The class provides a constructor which either accepts the attributes as named parameters, or takes a single string value with a date/time value. If both the string and named parameters are passed, the named parameters take precedence. The string value can have any of the following forms, all taken from ISO 8601:
- '2010-04-01 00:00' Separate date and time.
- '2010-04-01T00:00' Combined date and time.
- '2010-04-01' Just the date. Assumes 00:00.
- '2010-04' Just the year and month. Assumes the first of that month.
- '2010' Just the year. Assumes January.
- '2010-091' Year and three-digit day-of-year.
- '01:02:03' Time. Assumes today.
- '01:02' Hours and minutes. Assumes 00 seconds.
- '01' Just hours.
- '01:02:03Z' UTC time. All time designations can end in a 'Z'.
The following methods provide additional information:
By default, a
Gregorian::DateTime object stringifies to something of the form
The gregorian Duration declares the following attributes.
Gregorian::DateTime, this class provides a constructor which either accepts the attributes as named parameters, or takes a single string value with a duration value, and here also the named parameters take precedence. The string value can have any of the following forms:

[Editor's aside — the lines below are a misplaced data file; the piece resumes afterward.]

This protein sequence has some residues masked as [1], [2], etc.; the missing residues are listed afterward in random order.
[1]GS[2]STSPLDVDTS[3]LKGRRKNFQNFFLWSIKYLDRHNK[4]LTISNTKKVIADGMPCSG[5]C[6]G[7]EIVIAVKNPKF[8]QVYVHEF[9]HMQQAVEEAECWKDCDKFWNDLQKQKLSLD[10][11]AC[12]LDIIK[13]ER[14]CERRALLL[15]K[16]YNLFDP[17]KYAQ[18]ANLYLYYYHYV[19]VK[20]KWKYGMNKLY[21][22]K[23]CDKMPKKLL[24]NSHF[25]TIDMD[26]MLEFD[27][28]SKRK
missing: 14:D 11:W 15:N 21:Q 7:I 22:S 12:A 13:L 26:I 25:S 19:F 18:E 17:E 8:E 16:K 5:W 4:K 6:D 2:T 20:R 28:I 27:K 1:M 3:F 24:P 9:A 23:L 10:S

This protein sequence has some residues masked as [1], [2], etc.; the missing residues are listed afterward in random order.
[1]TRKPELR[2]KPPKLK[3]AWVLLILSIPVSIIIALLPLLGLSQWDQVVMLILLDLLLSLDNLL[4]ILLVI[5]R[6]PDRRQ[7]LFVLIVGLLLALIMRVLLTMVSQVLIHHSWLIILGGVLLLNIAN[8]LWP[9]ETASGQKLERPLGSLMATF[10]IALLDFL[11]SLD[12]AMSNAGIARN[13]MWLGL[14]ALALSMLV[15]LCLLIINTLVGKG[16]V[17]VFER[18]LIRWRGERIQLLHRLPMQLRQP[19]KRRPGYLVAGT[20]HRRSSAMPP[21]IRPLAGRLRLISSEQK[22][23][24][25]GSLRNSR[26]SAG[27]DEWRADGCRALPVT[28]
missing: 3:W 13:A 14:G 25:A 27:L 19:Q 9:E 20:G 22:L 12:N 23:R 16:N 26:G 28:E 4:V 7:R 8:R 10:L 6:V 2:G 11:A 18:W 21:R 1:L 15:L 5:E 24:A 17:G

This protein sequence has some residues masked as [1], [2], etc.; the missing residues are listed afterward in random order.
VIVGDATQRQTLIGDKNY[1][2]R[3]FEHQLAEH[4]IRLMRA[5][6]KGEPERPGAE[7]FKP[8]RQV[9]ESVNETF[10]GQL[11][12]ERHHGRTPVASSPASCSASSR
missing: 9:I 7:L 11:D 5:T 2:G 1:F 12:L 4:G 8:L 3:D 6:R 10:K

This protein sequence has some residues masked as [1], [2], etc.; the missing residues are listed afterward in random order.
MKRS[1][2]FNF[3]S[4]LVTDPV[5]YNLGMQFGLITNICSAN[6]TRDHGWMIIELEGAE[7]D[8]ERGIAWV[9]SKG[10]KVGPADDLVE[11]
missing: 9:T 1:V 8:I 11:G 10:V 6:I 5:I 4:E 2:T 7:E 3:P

The letters stand for 'period', 'years', 'months', 'days', 'time', 'hours', 'minutes', and 'seconds', respectively. The 1's stand in for any non-negative integer, which may be arbitrarily large.
- The above format with any one of the letter/digit groups omitted.
The omitted groups are assumed to be 0. The following exceptions hold: the 'P' may not be removed. The 'T' may be removed, but keep in mind that it's used to disambiguate between months and minutes.
- Any of the above with the least significant specified value a fractional value.
'P0.5Y' would mean 'half a year', for example.
- A duration on the form 'P2010-04-01T00:00:00'
Where any number of the least significant values may be omitted. By contrast with the above forms, this form doesn't allow values to exceed their "carry-over point", so a month value may not be '13' and an hour value may not be '25', for example.
By default, a
Gregorian::DateTime object stringifies to the second format given above, and omits letter/digit groups where the number is 0.